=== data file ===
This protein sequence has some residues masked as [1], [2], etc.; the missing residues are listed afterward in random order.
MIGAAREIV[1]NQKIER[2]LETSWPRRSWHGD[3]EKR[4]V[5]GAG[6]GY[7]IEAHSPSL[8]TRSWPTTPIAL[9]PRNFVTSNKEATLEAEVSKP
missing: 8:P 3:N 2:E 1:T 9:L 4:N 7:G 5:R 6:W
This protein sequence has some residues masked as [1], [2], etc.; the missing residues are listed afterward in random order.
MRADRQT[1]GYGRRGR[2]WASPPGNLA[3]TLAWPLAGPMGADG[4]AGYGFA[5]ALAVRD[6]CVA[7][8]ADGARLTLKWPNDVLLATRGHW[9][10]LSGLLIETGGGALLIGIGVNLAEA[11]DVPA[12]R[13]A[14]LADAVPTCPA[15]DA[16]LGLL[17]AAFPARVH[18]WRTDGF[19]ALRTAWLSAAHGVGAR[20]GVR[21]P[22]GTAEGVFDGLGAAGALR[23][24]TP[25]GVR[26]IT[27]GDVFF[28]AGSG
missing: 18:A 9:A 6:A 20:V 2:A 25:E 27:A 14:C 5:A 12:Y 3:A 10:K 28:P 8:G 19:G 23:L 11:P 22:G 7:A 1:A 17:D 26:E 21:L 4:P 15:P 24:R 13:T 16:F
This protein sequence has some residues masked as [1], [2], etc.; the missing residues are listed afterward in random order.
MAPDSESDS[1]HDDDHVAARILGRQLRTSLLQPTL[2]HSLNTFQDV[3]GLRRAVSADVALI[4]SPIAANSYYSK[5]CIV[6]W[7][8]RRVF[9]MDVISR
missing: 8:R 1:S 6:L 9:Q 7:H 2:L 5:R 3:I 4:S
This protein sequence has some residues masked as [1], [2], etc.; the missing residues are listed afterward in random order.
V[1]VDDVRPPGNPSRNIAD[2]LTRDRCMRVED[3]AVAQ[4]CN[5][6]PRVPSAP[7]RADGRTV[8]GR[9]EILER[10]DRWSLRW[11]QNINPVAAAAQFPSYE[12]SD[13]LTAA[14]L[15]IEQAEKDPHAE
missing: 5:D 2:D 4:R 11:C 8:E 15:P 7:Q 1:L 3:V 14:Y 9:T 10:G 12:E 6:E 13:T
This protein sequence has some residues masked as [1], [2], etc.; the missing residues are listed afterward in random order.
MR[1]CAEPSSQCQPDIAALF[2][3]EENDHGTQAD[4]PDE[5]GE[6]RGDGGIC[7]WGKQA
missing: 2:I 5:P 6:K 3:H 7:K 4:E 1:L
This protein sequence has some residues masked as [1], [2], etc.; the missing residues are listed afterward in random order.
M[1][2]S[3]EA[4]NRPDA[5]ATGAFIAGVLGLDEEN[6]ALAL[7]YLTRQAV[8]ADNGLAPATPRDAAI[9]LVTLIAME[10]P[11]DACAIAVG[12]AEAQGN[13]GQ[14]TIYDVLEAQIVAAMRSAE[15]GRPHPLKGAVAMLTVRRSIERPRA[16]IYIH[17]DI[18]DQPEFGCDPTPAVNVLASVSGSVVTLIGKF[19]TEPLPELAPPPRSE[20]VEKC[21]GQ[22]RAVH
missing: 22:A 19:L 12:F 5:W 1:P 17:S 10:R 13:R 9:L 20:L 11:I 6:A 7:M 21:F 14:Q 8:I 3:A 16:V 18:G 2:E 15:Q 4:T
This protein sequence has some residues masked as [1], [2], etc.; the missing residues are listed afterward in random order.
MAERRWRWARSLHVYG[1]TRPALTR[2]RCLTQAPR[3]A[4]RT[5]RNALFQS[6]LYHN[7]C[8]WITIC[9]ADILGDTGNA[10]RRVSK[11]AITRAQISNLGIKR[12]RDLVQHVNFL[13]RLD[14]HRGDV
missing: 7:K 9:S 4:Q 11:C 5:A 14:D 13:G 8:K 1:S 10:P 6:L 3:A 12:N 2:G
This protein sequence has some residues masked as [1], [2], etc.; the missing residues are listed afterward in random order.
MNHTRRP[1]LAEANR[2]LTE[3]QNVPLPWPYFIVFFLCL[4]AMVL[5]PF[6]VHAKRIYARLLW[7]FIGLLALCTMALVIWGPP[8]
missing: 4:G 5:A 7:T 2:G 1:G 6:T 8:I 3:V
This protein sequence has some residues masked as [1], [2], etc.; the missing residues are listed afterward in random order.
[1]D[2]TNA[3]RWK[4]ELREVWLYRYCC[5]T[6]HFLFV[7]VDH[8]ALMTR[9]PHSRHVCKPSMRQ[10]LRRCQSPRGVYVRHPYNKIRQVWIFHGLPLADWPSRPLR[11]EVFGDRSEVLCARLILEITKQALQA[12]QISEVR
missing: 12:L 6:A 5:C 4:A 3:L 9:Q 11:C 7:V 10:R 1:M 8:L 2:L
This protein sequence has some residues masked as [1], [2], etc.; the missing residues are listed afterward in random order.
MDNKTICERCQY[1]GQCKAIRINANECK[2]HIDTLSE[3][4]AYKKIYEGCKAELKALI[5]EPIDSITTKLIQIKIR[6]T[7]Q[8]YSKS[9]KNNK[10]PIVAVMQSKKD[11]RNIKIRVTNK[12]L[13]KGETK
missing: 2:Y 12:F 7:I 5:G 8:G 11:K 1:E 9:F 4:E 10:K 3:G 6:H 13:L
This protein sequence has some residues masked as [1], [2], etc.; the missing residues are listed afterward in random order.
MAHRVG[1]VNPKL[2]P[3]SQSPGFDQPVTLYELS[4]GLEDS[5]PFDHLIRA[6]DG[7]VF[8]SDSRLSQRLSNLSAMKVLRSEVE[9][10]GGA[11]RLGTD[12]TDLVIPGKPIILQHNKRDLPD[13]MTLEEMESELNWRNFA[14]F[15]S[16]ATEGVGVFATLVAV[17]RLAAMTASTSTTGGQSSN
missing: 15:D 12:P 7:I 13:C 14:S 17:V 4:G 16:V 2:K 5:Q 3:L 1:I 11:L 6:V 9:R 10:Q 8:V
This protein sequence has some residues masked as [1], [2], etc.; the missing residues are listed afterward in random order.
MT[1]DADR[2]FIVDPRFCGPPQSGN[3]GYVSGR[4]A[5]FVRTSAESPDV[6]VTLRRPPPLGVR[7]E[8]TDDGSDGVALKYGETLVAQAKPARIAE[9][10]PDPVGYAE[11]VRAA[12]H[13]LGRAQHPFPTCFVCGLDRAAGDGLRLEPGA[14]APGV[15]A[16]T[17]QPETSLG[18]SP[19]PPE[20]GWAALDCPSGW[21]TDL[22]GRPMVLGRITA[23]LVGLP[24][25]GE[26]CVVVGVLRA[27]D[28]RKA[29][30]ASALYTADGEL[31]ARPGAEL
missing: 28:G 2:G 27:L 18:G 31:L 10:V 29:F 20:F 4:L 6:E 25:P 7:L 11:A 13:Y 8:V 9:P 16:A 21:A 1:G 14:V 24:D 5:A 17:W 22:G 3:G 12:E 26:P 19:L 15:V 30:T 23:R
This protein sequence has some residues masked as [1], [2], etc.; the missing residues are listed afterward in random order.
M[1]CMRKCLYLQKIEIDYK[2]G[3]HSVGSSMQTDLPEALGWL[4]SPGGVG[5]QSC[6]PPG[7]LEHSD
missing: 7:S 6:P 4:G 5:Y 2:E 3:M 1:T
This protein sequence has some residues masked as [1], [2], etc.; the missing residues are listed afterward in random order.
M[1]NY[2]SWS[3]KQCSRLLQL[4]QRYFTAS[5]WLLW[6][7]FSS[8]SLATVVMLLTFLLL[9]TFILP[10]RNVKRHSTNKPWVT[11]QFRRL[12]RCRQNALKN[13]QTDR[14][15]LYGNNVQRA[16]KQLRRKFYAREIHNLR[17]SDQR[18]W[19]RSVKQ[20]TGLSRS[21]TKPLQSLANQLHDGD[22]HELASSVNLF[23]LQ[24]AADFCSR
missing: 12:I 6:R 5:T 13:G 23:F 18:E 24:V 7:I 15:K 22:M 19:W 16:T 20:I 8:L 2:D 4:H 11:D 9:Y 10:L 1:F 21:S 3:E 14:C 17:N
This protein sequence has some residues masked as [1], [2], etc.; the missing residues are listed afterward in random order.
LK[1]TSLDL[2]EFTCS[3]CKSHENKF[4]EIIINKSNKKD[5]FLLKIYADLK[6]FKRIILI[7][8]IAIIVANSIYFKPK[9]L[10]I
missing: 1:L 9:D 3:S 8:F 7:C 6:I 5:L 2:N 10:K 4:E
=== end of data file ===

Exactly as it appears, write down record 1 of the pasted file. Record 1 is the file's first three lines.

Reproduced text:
This protein sequence has some residues masked as [1], [2], etc.; the missing residues are listed afterward in random order.
MIGAAREIV[1]NQKIER[2]LETSWPRRSWHGD[3]EKR[4]V[5]GAG[6]GY[7]IEAHSPSL[8]TRSWPTTPIAL[9]PRNFVTSNKEATLEAEVSKP
missing: 8:P 3:N 2:E 1:T 9:L 4:N 7:G 5:R 6:W